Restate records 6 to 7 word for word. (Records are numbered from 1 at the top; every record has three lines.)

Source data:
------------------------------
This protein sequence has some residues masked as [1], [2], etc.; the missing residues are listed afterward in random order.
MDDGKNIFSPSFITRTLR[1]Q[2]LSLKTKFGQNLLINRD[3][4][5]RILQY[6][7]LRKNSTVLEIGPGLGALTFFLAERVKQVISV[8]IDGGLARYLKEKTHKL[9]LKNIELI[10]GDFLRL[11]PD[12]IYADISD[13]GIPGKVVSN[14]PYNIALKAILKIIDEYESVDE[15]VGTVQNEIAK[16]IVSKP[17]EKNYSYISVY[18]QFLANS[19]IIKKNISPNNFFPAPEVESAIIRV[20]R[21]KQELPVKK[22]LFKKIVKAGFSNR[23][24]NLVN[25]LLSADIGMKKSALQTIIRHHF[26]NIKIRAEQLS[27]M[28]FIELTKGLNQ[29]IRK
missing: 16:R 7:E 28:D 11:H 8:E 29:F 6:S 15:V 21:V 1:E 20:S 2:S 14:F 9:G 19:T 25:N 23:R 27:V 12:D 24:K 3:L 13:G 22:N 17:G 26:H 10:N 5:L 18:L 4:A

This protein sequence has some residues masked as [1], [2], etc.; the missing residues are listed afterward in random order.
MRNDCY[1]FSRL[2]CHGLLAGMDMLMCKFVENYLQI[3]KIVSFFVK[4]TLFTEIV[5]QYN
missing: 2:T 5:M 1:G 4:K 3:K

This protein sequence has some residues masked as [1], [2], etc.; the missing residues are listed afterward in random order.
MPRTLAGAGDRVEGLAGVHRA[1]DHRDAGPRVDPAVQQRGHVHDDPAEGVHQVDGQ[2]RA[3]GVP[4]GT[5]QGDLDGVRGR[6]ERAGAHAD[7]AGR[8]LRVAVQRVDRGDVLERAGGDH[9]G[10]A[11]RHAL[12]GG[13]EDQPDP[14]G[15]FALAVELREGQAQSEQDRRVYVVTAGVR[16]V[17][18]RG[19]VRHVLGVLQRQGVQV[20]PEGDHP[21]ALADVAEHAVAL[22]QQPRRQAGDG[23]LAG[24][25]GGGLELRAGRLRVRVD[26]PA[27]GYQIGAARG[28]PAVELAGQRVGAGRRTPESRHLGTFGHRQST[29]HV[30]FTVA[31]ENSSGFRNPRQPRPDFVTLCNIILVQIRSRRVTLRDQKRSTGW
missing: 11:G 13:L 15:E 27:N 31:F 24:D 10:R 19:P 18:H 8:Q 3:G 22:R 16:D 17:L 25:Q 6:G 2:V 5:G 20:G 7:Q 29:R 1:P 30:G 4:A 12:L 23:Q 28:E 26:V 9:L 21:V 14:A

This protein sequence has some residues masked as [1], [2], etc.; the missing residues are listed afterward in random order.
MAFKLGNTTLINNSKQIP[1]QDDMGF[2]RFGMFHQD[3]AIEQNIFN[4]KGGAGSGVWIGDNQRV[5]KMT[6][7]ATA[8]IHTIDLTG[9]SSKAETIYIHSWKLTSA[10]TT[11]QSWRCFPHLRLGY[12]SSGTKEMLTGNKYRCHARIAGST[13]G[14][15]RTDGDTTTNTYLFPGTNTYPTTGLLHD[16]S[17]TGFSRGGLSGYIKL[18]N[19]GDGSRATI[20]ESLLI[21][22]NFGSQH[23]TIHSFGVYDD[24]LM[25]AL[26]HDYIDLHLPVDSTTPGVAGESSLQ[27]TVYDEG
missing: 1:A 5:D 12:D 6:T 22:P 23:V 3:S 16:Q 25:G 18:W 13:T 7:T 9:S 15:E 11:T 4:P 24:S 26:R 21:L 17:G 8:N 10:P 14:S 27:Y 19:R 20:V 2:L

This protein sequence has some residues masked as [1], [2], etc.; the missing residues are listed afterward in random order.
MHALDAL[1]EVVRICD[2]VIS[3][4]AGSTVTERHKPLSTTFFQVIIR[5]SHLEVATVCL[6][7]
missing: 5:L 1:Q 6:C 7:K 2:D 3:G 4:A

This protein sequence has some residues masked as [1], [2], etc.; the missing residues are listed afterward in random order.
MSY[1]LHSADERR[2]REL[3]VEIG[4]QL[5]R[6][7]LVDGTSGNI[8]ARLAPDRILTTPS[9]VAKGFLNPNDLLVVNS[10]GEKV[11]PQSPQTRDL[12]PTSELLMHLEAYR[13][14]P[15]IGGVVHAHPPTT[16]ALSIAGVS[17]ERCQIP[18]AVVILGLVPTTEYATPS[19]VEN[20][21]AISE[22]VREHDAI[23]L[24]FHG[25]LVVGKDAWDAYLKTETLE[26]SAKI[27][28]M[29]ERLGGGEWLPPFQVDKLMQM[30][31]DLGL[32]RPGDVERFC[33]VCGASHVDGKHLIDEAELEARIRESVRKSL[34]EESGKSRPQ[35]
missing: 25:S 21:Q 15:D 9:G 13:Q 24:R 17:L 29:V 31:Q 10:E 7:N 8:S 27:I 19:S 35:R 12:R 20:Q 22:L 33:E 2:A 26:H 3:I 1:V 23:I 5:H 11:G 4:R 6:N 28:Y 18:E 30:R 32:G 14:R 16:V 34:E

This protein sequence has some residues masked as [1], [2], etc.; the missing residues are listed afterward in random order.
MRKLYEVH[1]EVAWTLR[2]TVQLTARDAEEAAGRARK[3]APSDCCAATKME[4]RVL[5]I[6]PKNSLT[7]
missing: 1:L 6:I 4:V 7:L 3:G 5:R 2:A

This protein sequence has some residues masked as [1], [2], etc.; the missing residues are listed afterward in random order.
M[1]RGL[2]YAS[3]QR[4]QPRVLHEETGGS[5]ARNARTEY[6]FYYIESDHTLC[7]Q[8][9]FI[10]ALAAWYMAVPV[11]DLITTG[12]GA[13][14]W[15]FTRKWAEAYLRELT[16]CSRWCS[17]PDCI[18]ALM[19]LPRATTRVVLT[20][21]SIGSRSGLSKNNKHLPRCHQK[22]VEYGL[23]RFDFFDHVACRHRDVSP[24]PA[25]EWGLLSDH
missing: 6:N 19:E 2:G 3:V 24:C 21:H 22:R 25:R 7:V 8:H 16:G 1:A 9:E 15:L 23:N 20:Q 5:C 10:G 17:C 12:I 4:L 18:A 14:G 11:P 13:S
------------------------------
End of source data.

This protein sequence has some residues masked as [1], [2], etc.; the missing residues are listed afterward in random order.
MSY[1]LHSADERR[2]REL[3]VEIG[4]QL[5]R[6][7]LVDGTSGNI[8]ARLAPDRILTTPS[9]VAKGFLNPNDLLVVNS[10]GEKV[11]PQSPQTRDL[12]PTSELLMHLEAYR[13][14]P[15]IGGVVHAHPPTT[16]ALSIAGVS[17]ERCQIP[18]AVVILGLVPTTEYATPS[19]VEN[20][21]AISE[22]VREHDAI[23]L[24]FHG[25]LVVGKDAWDAYLKTETLE[26]SAKI[27][28]M[29]ERLGGGEWLPPFQVDKLMQM[30][31]DLGL[32]RPGDVERFC[33]VCGASHVDGKHLIDEAELEARIRESVRKSL[34]EESGKSRPQ[35]
missing: 25:S 21:Q 15:D 9:G 13:Q 24:R 17:L 29:V 31:Q 10:E 7:N 8:S 27:I 19:S 35:R 12:R 20:Q 22:L 33:E 2:A 26:H 3:I 1:V 23:I 5:H 11:G 4:R 6:N 28:Y 18:E 30:R 32:G 14:R 16:V 34:E

This protein sequence has some residues masked as [1], [2], etc.; the missing residues are listed afterward in random order.
MRKLYEVH[1]EVAWTLR[2]TVQLTARDAEEAAGRARK[3]APSDCCAATKME[4]RVL[5]I[6]PKNSLT[7]
missing: 1:L 6:I 4:V 7:L 3:G 5:R 2:A